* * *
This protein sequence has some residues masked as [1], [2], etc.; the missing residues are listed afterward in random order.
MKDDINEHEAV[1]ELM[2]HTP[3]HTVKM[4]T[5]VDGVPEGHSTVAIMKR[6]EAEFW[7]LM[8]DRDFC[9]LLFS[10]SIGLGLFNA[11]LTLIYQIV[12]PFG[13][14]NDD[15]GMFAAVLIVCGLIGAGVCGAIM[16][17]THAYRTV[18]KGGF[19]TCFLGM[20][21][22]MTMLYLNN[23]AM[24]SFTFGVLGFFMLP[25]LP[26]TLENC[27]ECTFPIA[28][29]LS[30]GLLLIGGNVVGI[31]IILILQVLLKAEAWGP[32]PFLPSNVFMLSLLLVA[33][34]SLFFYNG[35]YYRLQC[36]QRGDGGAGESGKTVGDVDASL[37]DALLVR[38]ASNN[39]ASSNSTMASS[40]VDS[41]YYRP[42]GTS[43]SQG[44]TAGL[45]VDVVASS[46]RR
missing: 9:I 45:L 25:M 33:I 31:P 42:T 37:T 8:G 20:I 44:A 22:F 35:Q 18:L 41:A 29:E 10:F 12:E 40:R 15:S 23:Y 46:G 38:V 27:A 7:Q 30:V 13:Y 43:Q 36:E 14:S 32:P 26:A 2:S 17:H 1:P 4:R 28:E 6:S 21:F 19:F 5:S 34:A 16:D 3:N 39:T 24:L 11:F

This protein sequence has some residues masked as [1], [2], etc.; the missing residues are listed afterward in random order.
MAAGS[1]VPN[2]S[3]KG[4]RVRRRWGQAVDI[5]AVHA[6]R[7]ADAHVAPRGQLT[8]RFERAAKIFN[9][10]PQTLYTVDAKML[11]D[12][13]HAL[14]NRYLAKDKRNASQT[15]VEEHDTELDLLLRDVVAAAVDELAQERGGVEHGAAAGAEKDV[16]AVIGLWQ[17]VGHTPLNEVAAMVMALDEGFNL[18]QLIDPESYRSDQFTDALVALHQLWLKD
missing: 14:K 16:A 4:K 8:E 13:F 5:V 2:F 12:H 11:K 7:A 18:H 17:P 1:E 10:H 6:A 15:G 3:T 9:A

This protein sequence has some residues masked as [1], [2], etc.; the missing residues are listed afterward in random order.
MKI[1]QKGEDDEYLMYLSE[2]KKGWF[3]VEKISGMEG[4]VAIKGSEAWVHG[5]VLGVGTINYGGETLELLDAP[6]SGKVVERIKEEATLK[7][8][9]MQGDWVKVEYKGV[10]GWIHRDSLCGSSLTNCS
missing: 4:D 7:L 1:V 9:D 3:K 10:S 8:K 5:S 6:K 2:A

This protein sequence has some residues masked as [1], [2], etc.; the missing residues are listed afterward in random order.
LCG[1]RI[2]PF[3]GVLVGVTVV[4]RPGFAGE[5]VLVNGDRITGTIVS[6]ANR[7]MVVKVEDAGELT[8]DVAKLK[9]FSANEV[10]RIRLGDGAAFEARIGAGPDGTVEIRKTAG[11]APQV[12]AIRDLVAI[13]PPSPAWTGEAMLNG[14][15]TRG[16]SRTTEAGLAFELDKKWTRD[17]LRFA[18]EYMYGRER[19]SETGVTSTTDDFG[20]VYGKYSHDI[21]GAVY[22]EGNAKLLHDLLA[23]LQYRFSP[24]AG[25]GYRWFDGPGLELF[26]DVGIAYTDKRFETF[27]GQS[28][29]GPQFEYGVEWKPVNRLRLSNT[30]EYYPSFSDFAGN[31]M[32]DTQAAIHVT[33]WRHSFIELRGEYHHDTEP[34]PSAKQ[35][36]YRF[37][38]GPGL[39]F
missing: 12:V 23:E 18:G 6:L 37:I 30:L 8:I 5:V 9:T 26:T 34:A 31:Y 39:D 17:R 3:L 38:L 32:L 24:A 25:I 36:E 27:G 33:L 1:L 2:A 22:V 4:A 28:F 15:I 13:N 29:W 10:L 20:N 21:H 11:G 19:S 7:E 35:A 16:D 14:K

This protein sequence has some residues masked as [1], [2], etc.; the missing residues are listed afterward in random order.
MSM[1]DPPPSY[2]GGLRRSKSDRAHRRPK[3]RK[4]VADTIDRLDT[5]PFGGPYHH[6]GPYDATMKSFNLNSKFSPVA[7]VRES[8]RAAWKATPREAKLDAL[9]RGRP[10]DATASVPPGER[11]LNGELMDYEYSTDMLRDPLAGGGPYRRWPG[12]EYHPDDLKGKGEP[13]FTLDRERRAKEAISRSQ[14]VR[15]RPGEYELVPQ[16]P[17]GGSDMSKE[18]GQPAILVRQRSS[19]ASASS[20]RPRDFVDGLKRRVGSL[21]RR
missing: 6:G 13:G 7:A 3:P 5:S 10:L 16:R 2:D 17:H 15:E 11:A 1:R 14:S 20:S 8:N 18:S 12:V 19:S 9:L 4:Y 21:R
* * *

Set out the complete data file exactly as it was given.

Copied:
This protein sequence has some residues masked as [1], [2], etc.; the missing residues are listed afterward in random order.
MKDDINEHEAV[1]ELM[2]HTP[3]HTVKM[4]T[5]VDGVPEGHSTVAIMKR[6]EAEFW[7]LM[8]DRDFC[9]LLFS[10]SIGLGLFNA[11]LTLIYQIV[12]PFG[13][14]NDD[15]GMFAAVLIVCGLIGAGVCGAIM[16][17]THAYRTV[18]KGGF[19]TCFLGM[20][21][22]MTMLYLNN[23]AM[24]SFTFGVLGFFMLP[25]LP[26]TLENC[27]ECTFPIA[28][29]LS[30]GLLLIGGNVVGI[31]IILILQVLLKAEAWGP[32]PFLPSNVFMLSLLLVA[33][34]SLFFYNG[35]YYRLQC[36]QRGDGGAGESGKTVGDVDASL[37]DALLVR[38]ASNN[39]ASSNSTMASS[40]VDS[41]YYRP[42]GTS[43]SQG[44]TAGL[45]VDVVASS[46]RR
missing: 9:I 45:L 25:M 33:I 31:P 42:T 37:T 8:G 20:I 44:A 22:F 35:Q 18:L 41:A 29:E 10:F 12:E 40:R 15:S 23:Y 46:G 38:V 27:A 7:Q 30:V 13:Y 43:Q 36:E 14:S 32:P 26:A 2:S 17:H 1:P 4:R 28:E 6:S 21:F 19:F 5:S 34:A 16:D 3:N 39:T 24:L 11:F

This protein sequence has some residues masked as [1], [2], etc.; the missing residues are listed afterward in random order.
MAAGS[1]VPN[2]S[3]KG[4]RVRRRWGQAVDI[5]AVHA[6]R[7]ADAHVAPRGQLT[8]RFERAAKIFN[9][10]PQTLYTVDAKML[11]D[12][13]HAL[14]NRYLAKDKRNASQT[15]VEEHDTELDLLLRDVVAAAVDELAQERGGVEHGAAAGAEKDV[16]AVIGLWQ[17]VGHTPLNEVAAMVMALDEGFNL[18]QLIDPESYRSDQFTDALVALHQLWLKD
missing: 14:K 16:A 4:K 8:E 13:F 5:V 2:F 12:H 11:K 7:A 18:H 17:P 1:E 10:H 6:A 15:G 3:T 9:A

This protein sequence has some residues masked as [1], [2], etc.; the missing residues are listed afterward in random order.
MKI[1]QKGEDDEYLMYLSE[2]KKGWF[3]VEKISGMEG[4]VAIKGSEAWVHG[5]VLGVGTINYGGETLELLDAP[6]SGKVVERIKEEATLK[7][8][9]MQGDWVKVEYKGV[10]GWIHRDSLCGSSLTNCS
missing: 4:D 7:L 1:V 9:D 3:K 10:S 8:K 5:S 6:K 2:A

This protein sequence has some residues masked as [1], [2], etc.; the missing residues are listed afterward in random order.
LCG[1]RI[2]PF[3]GVLVGVTVV[4]RPGFAGE[5]VLVNGDRITGTIVS[6]ANR[7]MVVKVEDAGELT[8]DVAKLK[9]FSANEV[10]RIRLGDGAAFEARIGAGPDGTVEIRKTAG[11]APQV[12]AIRDLVAI[13]PPSPAWTGEAMLNG[14][15]TRG[16]SRTTEAGLAFELDKKWTRD[17]LRFA[18]EYMYGRER[19]SETGVTSTTDDFG[20]VYGKYSHDI[21]GAVY[22]EGNAKLLHDLLA[23]LQYRFSP[24]AG[25]GYRWFDGPGLELF[26]DVGIAYTDKRFETF[27]GQS[28][29]GPQFEYGVEWKPVNRLRLSNT[30]EYYPSFSDFAGN[31]M[32]DTQAAIHVT[33]WRHSFIELRGEYHHDTEP[34]PSAKQ[35][36]YRF[37][38]GPGL[39]F
missing: 12:V 23:E 18:G 6:L 37:I 30:L 8:I 5:V 9:T 26:T 34:A 31:Y 39:D 17:R 3:L 38:L 32:L 24:A 25:I 36:E 27:G 33:L 1:L 2:A 22:V 4:A 28:F 15:I 13:N 29:W 10:L 20:N 21:H 11:G 19:S 7:E 35:A 16:D 14:K

This protein sequence has some residues masked as [1], [2], etc.; the missing residues are listed afterward in random order.
MSM[1]DPPPSY[2]GGLRRSKSDRAHRRPK[3]RK[4]VADTIDRLDT[5]PFGGPYHH[6]GPYDATMKSFNLNSKFSPVA[7]VRES[8]RAAWKATPREAKLDAL[9]RGRP[10]DATASVPPGER[11]LNGELMDYEYSTDMLRDPLAGGGPYRRWPG[12]EYHPDDLKGKGEP[13]FTLDRERRAKEAISRSQ[14]VR[15]RPGEYELVPQ[16]P[17]GGSDMSKE[18]GQPAILVRQRSS[19]ASASS[20]RPRDFVDGLKRRVGSL[21]RR
missing: 6:G 13:G 7:A 3:P 5:S 10:L 16:R 2:D 17:H 15:E 11:A 1:R 14:S 20:S 8:N 18:S 12:V 19:S 9:L 4:Y 21:R